From Chapter 1
14 October 1899
Finnmark, Northern Norway, within the Arctic Circle
It is true of the northern lights, as of many other things of which we have no sure knowledge, that thoughtful men will form opinions and conjectures about it and will make such guesses as seem reasonable. But these northern lights have this peculiar nature, that the darker the night is, the brighter they seem, and they always appear at night but never by day, and rarely by moonlight. They resemble a vast flame of fire viewed from a great distance. It also looks as if sharp points were shot from this flame up into the sky, they are of uneven height and in constant motion, now one, now another darting highest; and the light appears to blaze like a living flame . . .
--Kongespeilet (The King's Mirror), c. 1220-30, Norse epic
It was ten in the morning and -25° Celsius when the group left the small mining town of Kaafjord for the summit of Haldde Mountain, Haldde being a Lappish word for "guardian spirit." The cold should have scattered the clouds but halfway to the top the wind engulfed the men in blinding eddies of snow and ice. Their guide, Clement Isaakson Hætta, was a Lapp who had abandoned the traditional activity of herding reindeer to become the local postman serving the few Norwegians, Swedes, and immigrant workers from Finland, the Kvens, living in this northerly outpost. Short, with bandy legs, he bent his body at the hips into a right angle and pushed on through the storm like a swaying battering ram. Firmly wrapped around his wrist were the leather reins of the leading reindeer that was struggling to pull a sled piled high with a bizarre cargo of instrument boxes, trunks, and tripods. Seven reindeer, similarly yoked, were lashed behind the leader, and roped to them were five huddled figures.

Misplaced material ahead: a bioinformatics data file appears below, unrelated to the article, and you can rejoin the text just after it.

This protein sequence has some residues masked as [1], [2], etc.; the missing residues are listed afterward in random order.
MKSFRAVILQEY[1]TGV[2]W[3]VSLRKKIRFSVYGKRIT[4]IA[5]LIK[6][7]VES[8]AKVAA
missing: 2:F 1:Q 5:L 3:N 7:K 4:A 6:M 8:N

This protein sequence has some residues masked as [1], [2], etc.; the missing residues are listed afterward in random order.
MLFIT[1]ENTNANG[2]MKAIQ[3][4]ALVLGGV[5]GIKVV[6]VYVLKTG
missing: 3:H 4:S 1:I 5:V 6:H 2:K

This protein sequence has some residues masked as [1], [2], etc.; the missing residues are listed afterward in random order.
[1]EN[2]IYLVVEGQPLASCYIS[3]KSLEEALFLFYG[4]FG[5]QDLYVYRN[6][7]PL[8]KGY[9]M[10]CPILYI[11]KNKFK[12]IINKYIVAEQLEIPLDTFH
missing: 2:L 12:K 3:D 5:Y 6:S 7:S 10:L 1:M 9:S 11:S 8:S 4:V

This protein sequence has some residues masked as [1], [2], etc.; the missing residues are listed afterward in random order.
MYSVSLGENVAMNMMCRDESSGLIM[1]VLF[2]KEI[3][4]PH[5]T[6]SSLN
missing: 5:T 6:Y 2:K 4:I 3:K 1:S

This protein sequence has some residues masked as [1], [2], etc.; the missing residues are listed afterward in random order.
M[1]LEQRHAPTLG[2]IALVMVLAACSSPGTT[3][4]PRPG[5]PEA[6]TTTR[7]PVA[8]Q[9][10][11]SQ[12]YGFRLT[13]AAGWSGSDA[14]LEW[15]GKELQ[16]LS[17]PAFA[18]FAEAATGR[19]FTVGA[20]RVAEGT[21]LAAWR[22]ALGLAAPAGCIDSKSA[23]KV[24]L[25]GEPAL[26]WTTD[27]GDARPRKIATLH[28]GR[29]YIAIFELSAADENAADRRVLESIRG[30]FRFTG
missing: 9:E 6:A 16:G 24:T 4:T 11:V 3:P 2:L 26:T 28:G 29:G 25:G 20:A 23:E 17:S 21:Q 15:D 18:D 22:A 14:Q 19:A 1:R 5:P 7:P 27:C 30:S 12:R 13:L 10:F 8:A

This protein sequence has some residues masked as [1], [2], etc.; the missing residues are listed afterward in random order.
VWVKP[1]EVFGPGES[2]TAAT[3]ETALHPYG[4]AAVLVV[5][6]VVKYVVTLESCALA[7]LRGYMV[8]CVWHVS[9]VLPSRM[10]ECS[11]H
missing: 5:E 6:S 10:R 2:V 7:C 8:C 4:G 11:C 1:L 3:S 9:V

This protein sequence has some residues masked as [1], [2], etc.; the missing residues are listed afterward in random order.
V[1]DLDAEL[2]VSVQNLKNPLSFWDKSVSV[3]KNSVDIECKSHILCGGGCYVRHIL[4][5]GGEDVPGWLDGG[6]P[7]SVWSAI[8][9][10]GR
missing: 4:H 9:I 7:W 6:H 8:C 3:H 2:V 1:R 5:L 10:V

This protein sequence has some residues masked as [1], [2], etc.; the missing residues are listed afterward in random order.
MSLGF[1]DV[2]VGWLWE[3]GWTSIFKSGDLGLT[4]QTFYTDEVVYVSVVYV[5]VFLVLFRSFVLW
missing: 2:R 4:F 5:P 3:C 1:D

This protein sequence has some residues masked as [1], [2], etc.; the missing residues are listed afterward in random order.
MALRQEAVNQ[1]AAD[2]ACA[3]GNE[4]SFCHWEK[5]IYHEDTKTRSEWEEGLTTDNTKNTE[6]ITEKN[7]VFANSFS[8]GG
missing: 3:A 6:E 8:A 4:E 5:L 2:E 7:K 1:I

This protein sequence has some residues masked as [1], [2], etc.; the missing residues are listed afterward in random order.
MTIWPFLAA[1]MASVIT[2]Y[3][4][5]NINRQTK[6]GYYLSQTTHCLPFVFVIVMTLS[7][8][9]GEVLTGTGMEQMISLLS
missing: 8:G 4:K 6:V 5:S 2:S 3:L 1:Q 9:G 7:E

Directly behind Hætta was the instigator of the expedition, Kristian Olaf Birkeland. He yelled to the guide above the screeching wind wanting to know whether it was safe to continue. He could not hear the response, as the storm scrambled Hætta's words and Birkeland was partly deaf from conducting noisy radio-wave experiments as a student. Festooned with reindeer skins, he appeared shorter than his five feet five inches. Only thirty-one years old, he was already balding across the dome of his fine-boned scalp. The snow stuck to his round spectacles but he had long given up scraping ice off the lenses and instead squinted between the rims and his fur hood. This unlikely adventurer had been made a professor of Norway's only university one year previously. He was the youngest of his colleagues in the Faculty of Science and Mathematics, his prophetic genius as a scientist emerging in his twenties when he solved problems that had defeated some of the brightest minds in Europe. Despite his youth, Birkeland was not a fit man; he loathed physical hardship and was more accustomed to long hours in the laboratory, hunched over diagrams and experiments. It was a comment on his devotion to scientific discovery that he was stranded on a mountain in eighty-kilometer-an-hour winds that howled continuously.